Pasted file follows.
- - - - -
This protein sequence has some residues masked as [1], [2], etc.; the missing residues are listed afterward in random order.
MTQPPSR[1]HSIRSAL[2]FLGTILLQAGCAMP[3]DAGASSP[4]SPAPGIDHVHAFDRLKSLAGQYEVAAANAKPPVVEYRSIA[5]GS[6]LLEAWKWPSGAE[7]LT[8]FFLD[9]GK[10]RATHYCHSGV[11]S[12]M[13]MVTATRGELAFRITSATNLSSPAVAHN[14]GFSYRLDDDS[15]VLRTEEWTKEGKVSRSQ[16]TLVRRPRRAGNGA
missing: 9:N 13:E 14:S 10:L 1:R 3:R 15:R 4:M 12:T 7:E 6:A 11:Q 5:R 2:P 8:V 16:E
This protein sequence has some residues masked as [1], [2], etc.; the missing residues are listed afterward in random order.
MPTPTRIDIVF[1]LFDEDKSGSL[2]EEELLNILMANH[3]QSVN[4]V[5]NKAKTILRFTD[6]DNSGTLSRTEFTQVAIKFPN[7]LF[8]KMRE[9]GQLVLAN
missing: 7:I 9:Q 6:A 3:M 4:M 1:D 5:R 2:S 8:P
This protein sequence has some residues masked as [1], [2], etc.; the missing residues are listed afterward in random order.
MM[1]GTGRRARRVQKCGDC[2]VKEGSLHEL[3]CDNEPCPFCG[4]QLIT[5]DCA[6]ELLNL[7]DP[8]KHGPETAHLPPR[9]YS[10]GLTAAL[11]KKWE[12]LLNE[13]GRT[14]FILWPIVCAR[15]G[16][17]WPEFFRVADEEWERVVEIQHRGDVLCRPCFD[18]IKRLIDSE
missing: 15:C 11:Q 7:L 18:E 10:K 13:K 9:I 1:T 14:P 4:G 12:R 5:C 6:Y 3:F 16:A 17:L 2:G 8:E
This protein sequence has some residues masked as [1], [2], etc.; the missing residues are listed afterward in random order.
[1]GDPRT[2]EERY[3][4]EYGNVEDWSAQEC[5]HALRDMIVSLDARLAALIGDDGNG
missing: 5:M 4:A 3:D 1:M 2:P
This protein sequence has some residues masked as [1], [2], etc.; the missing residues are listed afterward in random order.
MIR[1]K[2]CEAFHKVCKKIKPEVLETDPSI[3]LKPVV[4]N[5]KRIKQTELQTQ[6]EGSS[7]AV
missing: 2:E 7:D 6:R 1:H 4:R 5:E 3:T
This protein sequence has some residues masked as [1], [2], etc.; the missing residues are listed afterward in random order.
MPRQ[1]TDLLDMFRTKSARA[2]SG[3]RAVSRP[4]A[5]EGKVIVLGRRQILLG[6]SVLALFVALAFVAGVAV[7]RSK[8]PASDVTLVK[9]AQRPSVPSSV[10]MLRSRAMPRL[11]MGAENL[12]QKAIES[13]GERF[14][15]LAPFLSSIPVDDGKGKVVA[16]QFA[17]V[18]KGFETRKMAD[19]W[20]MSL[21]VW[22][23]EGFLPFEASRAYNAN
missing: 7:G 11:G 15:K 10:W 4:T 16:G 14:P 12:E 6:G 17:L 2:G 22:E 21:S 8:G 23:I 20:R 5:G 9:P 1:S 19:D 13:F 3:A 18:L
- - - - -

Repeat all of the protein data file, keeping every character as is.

This protein sequence has some residues masked as [1], [2], etc.; the missing residues are listed afterward in random order.
MTQPPSR[1]HSIRSAL[2]FLGTILLQAGCAMP[3]DAGASSP[4]SPAPGIDHVHAFDRLKSLAGQYEVAAANAKPPVVEYRSIA[5]GS[6]LLEAWKWPSGAE[7]LT[8]FFLD[9]GK[10]RATHYCHSGV[11]S[12]M[13]MVTATRGELAFRITSATNLSSPAVAHN[14]GFSYRLDDDS[15]VLRTEEWTKEGKVSRSQ[16]TLVRRPRRAGNGA
missing: 9:N 13:E 14:S 10:L 1:R 3:R 15:R 4:M 12:T 7:E 6:A 11:Q 5:R 2:P 8:V 16:E
This protein sequence has some residues masked as [1], [2], etc.; the missing residues are listed afterward in random order.
MPTPTRIDIVF[1]LFDEDKSGSL[2]EEELLNILMANH[3]QSVN[4]V[5]NKAKTILRFTD[6]DNSGTLSRTEFTQVAIKFPN[7]LF[8]KMRE[9]GQLVLAN
missing: 7:I 9:Q 6:A 3:M 4:M 1:D 5:R 2:S 8:P
This protein sequence has some residues masked as [1], [2], etc.; the missing residues are listed afterward in random order.
MM[1]GTGRRARRVQKCGDC[2]VKEGSLHEL[3]CDNEPCPFCG[4]QLIT[5]DCA[6]ELLNL[7]DP[8]KHGPETAHLPPR[9]YS[10]GLTAAL[11]KKWE[12]LLNE[13]GRT[14]FILWPIVCAR[15]G[16][17]WPEFFRVADEEWERVVEIQHRGDVLCRPCFD[18]IKRLIDSE
missing: 15:C 11:Q 7:L 18:E 10:K 13:K 9:I 1:T 14:P 4:G 12:R 5:C 6:Y 3:F 16:A 17:L 2:G 8:E
This protein sequence has some residues masked as [1], [2], etc.; the missing residues are listed afterward in random order.
[1]GDPRT[2]EERY[3][4]EYGNVEDWSAQEC[5]HALRDMIVSLDARLAALIGDDGNG
missing: 5:M 4:A 3:D 1:M 2:P
This protein sequence has some residues masked as [1], [2], etc.; the missing residues are listed afterward in random order.
MIR[1]K[2]CEAFHKVCKKIKPEVLETDPSI[3]LKPVV[4]N[5]KRIKQTELQTQ[6]EGSS[7]AV
missing: 2:E 7:D 6:R 1:H 4:R 5:E 3:T
This protein sequence has some residues masked as [1], [2], etc.; the missing residues are listed afterward in random order.
MPRQ[1]TDLLDMFRTKSARA[2]SG[3]RAVSRP[4]A[5]EGKVIVLGRRQILLG[6]SVLALFVALAFVAGVAV[7]RSK[8]PASDVTLVK[9]AQRPSVPSSV[10]MLRSRAMPRL[11]MGAENL[12]QKAIES[13]GERF[14][15]LAPFLSSIPVDDGKGKVVA[16]QFA[17]V[18]KGFETRKMAD[19]W[20]MSL[21]VW[22][23]EGFLPFEASRAYNAN
missing: 7:G 11:G 15:K 10:W 4:T 16:G 14:P 12:E 6:G 17:L 2:G 22:E 21:S 8:G 23:I 20:R 5:G 9:P 1:S 19:D 13:F 3:A 18:L